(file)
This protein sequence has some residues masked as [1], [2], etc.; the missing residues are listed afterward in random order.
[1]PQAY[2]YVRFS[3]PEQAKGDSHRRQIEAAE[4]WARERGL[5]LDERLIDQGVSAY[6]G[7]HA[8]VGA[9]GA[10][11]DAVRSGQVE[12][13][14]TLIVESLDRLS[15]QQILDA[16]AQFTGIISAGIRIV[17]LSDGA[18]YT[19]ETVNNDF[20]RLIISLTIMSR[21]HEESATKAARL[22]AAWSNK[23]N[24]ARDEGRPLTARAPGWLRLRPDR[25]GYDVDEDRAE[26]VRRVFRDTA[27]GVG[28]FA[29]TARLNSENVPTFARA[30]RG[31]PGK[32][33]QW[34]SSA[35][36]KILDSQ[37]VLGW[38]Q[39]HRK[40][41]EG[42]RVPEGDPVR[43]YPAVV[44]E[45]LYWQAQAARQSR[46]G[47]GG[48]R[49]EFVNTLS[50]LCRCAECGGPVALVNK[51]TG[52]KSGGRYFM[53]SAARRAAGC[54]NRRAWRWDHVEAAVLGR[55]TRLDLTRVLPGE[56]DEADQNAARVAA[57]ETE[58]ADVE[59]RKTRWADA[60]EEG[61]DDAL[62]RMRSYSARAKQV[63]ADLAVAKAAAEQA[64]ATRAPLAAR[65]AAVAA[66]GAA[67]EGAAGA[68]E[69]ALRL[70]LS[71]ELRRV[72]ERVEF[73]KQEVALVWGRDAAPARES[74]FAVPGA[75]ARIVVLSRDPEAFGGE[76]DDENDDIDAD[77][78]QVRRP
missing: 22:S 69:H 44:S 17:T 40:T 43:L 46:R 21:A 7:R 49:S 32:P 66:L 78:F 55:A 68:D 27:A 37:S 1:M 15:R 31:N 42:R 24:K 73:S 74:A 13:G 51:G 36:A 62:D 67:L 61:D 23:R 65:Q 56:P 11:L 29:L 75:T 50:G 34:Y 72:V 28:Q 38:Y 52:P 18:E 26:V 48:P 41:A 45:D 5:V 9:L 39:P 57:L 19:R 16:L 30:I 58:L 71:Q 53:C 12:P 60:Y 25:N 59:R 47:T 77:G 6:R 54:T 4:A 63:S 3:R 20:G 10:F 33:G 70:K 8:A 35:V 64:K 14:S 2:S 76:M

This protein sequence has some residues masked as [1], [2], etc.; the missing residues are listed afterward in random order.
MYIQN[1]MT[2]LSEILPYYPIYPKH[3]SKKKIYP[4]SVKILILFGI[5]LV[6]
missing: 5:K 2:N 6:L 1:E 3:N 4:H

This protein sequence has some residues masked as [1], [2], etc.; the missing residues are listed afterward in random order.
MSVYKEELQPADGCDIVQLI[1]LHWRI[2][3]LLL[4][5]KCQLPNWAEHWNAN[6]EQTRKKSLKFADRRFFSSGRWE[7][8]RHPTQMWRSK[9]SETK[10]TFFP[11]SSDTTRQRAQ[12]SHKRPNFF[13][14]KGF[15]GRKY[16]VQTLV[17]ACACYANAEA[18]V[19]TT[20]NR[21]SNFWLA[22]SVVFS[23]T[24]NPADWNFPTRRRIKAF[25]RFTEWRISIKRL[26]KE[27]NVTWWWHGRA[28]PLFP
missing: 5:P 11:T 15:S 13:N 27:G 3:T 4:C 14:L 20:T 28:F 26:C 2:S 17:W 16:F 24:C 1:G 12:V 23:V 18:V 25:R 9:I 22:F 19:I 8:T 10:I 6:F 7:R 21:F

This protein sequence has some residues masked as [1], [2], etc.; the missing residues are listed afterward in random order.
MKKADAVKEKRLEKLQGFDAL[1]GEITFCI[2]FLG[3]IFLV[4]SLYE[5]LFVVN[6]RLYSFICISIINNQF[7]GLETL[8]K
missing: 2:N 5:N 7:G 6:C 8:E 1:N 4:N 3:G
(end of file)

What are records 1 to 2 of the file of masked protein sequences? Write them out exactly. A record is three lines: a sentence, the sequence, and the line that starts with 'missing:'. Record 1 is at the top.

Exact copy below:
This protein sequence has some residues masked as [1], [2], etc.; the missing residues are listed afterward in random order.
[1]PQAY[2]YVRFS[3]PEQAKGDSHRRQIEAAE[4]WARERGL[5]LDERLIDQGVSAY[6]G[7]HA[8]VGA[9]GA[10][11]DAVRSGQVE[12][13][14]TLIVESLDRLS[15]QQILDA[16]AQFTGIISAGIRIV[17]LSDGA[18]YT[19]ETVNNDF[20]RLIISLTIMSR[21]HEESATKAARL[22]AAWSNK[23]N[24]ARDEGRPLTARAPGWLRLRPDR[25]GYDVDEDRAE[26]VRRVFRDTA[27]GVG[28]FA[29]TARLNSENVPTFARA[30]RG[31]PGK[32][33]QW[34]SSA[35][36]KILDSQ[37]VLGW[38]Q[39]HRK[40][41]EG[42]RVPEGDPVR[43]YPAVV[44]E[45]LYWQAQAARQSR[46]G[47]GG[48]R[49]EFVNTLS[50]LCRCAECGGPVALVNK[51]TG[52]KSGGRYFM[53]SAARRAAGC[54]NRRAWRWDHVEAAVLGR[55]TRLDLTRVLPGE[56]DEADQNAARVAA[57]ETE[58]ADVE[59]RKTRWADA[60]EEG[61]DDAL[62]RMRSYSARAKQV[63]ADLAVAKAAAEQA[64]ATRAPLAAR[65]AAVAA[66]GAA[67]EGAAGA[68]E[69]ALRL[70]LS[71]ELRRV[72]ERVEF[73]KQEVALVWGRDAAPARES[74]FAVPGA[75]ARIVVLSRDPEAFGGE[76]DDENDDIDAD[77][78]QVRRP
missing: 22:S 69:H 44:S 17:T 40:T 43:L 46:R 21:A 7:R 49:S 32:P 66:L 78:F 55:A 68:D 27:A 37:S 1:M 15:R 31:N 42:R 24:K 73:S 74:A 13:G 51:G 36:A 62:D 67:L 61:D 23:R 65:Q 56:P 11:L 29:L 75:T 50:G 34:Y 72:V 28:Q 38:Y 52:P 18:E 26:V 48:P 41:A 45:D 5:V 9:L 39:P 57:L 19:R 16:L 30:I 58:L 71:Q 53:C 12:P 60:Y 25:N 59:R 47:T 77:G 6:R 54:T 4:A 63:S 3:R 20:G 10:F 33:G 70:K 8:A 35:V 64:K 14:S 2:S 76:M

This protein sequence has some residues masked as [1], [2], etc.; the missing residues are listed afterward in random order.
MYIQN[1]MT[2]LSEILPYYPIYPKH[3]SKKKIYP[4]SVKILILFGI[5]LV[6]
missing: 5:K 2:N 6:L 1:E 3:N 4:H